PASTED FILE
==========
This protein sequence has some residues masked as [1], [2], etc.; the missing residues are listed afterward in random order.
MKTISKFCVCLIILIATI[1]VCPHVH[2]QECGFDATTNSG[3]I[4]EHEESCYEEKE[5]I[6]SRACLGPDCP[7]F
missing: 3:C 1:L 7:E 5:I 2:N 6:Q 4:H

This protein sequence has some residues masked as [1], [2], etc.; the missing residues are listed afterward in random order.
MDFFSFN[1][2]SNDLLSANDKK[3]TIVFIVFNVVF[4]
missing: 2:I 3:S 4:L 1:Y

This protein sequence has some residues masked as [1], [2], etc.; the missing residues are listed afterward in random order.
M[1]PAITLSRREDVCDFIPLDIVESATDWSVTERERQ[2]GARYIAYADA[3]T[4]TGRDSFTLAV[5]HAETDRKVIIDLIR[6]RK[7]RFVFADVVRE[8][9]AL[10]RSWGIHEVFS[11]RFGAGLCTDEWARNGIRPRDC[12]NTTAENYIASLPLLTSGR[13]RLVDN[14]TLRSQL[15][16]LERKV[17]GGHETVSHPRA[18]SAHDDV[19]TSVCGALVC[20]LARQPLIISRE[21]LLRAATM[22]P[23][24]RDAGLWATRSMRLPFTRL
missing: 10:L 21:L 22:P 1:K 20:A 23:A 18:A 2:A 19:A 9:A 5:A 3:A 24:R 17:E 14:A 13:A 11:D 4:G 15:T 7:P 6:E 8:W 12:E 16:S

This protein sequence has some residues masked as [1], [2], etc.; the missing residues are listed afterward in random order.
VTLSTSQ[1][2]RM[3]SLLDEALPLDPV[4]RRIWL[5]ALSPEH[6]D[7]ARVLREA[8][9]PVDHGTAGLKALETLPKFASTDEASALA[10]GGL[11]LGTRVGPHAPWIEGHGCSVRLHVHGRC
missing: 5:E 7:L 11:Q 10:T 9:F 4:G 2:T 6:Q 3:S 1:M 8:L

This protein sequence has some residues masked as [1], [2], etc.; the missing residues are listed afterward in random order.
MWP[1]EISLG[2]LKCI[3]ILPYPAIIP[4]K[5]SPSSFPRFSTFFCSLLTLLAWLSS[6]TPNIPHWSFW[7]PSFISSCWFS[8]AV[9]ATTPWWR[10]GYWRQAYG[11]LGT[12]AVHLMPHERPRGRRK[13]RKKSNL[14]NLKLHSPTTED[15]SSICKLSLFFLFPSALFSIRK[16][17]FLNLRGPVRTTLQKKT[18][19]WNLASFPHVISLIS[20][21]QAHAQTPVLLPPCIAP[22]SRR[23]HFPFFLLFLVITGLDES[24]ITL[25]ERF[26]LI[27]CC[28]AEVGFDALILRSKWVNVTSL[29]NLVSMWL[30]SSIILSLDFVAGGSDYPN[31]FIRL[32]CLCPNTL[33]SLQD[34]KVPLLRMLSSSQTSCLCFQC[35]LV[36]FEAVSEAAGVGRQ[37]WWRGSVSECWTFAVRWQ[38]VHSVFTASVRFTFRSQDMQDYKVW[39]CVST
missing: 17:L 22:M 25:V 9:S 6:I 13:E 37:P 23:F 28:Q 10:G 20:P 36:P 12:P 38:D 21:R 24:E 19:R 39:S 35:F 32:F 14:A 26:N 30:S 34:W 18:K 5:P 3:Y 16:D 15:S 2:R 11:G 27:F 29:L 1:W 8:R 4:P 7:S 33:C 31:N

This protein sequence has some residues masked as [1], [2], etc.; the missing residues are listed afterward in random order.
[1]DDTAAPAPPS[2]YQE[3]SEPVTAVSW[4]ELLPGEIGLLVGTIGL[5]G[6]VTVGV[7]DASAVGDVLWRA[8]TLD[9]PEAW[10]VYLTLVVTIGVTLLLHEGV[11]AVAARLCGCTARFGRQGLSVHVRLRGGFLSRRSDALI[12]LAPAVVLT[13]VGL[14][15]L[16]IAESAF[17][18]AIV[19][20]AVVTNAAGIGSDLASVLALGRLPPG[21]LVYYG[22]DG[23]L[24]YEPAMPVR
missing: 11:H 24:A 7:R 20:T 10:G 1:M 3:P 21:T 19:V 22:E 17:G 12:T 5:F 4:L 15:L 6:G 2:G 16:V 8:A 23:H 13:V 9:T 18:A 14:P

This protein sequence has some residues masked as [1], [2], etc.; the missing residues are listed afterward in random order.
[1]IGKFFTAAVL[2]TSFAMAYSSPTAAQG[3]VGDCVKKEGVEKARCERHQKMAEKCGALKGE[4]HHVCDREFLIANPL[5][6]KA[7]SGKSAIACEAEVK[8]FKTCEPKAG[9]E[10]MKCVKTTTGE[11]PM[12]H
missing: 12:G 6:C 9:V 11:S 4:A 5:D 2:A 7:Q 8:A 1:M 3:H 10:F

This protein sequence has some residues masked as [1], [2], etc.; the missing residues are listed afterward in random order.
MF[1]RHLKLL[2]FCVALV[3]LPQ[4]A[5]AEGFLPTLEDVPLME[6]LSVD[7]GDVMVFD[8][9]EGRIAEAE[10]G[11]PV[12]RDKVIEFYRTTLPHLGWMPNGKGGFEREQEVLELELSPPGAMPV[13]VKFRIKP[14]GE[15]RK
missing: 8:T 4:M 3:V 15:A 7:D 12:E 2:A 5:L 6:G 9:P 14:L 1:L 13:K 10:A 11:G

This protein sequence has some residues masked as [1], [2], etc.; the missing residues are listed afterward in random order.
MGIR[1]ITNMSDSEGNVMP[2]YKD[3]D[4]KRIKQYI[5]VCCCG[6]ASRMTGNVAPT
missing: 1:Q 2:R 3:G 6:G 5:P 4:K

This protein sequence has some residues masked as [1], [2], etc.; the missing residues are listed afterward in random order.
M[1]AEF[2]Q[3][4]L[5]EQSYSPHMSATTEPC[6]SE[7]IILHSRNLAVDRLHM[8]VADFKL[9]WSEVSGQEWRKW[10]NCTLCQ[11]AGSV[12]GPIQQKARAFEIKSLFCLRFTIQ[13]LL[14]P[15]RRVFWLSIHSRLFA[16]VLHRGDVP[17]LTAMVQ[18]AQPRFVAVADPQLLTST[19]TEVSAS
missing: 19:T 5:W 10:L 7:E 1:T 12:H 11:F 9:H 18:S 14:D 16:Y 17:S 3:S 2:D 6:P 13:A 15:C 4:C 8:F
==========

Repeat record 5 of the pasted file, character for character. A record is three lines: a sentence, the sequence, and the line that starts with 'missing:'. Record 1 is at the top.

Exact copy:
This protein sequence has some residues masked as [1], [2], etc.; the missing residues are listed afterward in random order.
MWP[1]EISLG[2]LKCI[3]ILPYPAIIP[4]K[5]SPSSFPRFSTFFCSLLTLLAWLSS[6]TPNIPHWSFW[7]PSFISSCWFS[8]AV[9]ATTPWWR[10]GYWRQAYG[11]LGT[12]AVHLMPHERPRGRRK[13]RKKSNL[14]NLKLHSPTTED[15]SSICKLSLFFLFPSALFSIRK[16][17]FLNLRGPVRTTLQKKT[18][19]WNLASFPHVISLIS[20][21]QAHAQTPVLLPPCIAP[22]SRR[23]HFPFFLLFLVITGLDES[24]ITL[25]ERF[26]LI[27]CC[28]AEVGFDALILRSKWVNVTSL[29]NLVSMWL[30]SSIILSLDFVAGGSDYPN[31]FIRL[32]CLCPNTL[33]SLQD[34]KVPLLRMLSSSQTSCLCFQC[35]LV[36]FEAVSEAAGVGRQ[37]WWRGSVSECWTFAVRWQ[38]VHSVFTASVRFTFRSQDMQDYKVW[39]CVST
missing: 17:L 22:M 25:V 9:S 6:I 13:E 37:P 23:F 28:Q 10:G 20:P 36:P 12:P 38:D 21:R 24:E 19:R 39:S 35:F 32:F 14:A 26:N 30:S 34:W 18:K 5:P 3:Y 16:D 15:S 2:R 11:G 27:F 29:L 1:W 8:R 4:P 7:S 33:C 31:N